Grace Millane, the British backpacker, died accidentally when consensual rough sex "went wrong", a court has heard.
The defence told the court Ms Millane had been a member of two BDSM dating sites. The accused, who had denied any previous experience with BDSM or choking, choked two other women on dates in November 2018, according to their testimony.
Earlier in the trial one of them told the court: “He had grabbed my forearms and put all the pressure on my arms so I couldn’t breathe and I couldn’t move my arms. I started kicking, trying to indicate I couldn’t breathe. I was kicking violently. He would have felt me fighting … I was terrified.”
As hard as I try to appreciate their efforts and I do try hard, as hard as how Wright is trying to be suitably sisterly to the level of bending over backwards to doormat-ish, "If you look closely" really got to me.
If I have to look closely, I know I'm trying to convince myself of something inauthentic, being overly apologetic is a sign I haven't figured something out, I would be forcing myself to accept a narrative I genuinely didn't believe in.
Pole dancing for middle/upper class or first world women is seen as a form of exercise, detached from the reality of strippers where they're expose to potential johns, grooming pimps and seedy clientele, it's not hard to imagine what that world looks like and the risks these women take to be in that environment.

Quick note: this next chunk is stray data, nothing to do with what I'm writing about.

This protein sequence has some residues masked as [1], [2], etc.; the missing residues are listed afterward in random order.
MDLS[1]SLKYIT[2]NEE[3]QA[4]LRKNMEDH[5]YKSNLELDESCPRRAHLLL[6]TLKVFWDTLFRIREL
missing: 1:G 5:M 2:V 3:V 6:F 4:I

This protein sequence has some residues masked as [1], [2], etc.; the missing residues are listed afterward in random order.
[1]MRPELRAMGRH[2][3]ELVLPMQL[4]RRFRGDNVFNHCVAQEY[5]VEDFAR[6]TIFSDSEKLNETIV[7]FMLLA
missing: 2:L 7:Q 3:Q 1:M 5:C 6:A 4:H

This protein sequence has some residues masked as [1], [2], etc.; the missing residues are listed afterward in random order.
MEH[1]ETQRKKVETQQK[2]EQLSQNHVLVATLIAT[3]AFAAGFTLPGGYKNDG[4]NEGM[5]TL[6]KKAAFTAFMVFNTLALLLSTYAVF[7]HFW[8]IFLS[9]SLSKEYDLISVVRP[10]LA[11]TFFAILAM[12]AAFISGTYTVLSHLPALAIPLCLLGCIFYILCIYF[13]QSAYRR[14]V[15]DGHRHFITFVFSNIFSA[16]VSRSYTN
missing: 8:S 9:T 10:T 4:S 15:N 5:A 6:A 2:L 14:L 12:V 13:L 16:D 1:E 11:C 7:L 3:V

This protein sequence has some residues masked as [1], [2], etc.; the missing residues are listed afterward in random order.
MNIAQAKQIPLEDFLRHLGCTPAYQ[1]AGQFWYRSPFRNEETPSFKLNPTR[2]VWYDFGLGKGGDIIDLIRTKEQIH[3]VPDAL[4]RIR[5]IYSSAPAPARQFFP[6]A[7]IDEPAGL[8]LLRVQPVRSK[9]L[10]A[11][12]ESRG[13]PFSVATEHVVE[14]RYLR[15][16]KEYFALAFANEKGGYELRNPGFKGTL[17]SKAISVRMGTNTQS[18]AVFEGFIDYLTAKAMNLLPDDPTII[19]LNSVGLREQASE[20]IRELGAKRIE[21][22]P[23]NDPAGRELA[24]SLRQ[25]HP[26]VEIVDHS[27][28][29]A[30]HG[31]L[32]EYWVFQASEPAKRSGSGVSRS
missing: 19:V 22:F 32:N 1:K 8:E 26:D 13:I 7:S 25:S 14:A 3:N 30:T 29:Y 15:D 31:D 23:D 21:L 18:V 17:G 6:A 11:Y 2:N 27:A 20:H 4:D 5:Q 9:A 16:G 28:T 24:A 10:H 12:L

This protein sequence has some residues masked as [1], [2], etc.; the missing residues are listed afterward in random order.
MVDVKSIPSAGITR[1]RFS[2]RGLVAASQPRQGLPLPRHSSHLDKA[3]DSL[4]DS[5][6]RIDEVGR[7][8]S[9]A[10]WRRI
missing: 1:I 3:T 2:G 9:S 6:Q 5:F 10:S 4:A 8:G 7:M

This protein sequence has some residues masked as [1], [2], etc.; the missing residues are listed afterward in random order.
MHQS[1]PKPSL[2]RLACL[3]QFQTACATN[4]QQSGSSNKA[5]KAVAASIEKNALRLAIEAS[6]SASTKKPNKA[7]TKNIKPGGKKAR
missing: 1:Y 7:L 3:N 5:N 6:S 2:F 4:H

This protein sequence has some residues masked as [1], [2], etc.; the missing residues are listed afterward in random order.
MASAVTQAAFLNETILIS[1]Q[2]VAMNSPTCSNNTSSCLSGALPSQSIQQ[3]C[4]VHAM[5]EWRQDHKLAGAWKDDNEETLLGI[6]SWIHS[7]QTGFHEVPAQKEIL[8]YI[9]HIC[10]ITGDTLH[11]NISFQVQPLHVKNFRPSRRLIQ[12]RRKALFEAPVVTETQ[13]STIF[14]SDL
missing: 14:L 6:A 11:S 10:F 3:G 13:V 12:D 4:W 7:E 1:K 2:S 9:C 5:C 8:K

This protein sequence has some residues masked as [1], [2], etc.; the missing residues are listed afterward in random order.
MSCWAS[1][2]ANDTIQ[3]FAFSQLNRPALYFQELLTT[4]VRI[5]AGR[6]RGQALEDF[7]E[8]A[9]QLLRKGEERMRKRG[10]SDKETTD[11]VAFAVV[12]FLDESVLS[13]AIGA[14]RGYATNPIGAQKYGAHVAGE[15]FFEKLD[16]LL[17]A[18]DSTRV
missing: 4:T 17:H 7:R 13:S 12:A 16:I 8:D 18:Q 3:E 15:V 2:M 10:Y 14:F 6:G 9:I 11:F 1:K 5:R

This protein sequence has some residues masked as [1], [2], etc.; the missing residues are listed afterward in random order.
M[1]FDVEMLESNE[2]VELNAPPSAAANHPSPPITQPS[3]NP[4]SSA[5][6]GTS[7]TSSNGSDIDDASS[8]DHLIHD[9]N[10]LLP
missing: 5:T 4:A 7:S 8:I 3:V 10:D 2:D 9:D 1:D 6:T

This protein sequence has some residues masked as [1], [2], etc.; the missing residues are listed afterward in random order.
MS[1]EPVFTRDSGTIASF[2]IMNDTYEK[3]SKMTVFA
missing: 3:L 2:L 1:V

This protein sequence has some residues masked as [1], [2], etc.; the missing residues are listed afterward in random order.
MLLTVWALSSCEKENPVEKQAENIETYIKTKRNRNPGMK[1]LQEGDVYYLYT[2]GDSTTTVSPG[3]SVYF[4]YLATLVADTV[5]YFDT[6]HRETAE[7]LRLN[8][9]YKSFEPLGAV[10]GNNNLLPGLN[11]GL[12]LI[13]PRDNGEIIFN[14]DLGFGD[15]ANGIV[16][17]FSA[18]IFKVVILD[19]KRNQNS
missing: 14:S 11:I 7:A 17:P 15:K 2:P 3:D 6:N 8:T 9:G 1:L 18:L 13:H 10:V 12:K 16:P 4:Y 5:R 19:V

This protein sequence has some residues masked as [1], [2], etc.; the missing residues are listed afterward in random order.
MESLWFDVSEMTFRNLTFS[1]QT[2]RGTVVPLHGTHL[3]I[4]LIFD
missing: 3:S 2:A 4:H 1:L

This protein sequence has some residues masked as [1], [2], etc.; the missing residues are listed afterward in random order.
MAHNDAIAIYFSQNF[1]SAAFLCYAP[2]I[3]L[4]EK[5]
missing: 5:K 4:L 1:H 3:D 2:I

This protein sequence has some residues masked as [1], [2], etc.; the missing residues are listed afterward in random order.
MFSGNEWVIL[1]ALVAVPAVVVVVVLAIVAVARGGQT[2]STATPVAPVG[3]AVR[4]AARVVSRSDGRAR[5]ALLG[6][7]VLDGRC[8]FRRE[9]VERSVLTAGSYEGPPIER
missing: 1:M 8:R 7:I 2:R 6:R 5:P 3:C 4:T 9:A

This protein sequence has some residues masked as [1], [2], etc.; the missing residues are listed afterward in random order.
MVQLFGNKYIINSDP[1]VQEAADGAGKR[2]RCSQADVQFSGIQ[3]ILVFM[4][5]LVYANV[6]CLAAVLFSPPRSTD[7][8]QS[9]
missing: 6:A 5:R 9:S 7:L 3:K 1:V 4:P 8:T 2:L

Normalising pole dancing is normalising men going to strip joints, participating in pole dancing as a form of sport seems like a kind, even non-discriminatory thing to do, when these ideas have the largest impact for women in the trade as well as everyone else up the female pipeline.
I now understand why I cringed when I saw my friends post photos of them pole dancing, I couldn't pinpoint my discomfort earlier, so many were oooo-ing and aaahhhh-ing at them, I just kept quiet, unsure what to do.
It influences public sentiment that it's normal for female sexual activities to be up for purchase, it buys into the commodification of female bodies, it feeds the idea that female bodies are currencies, to be bought or sold on the male gaze auction block.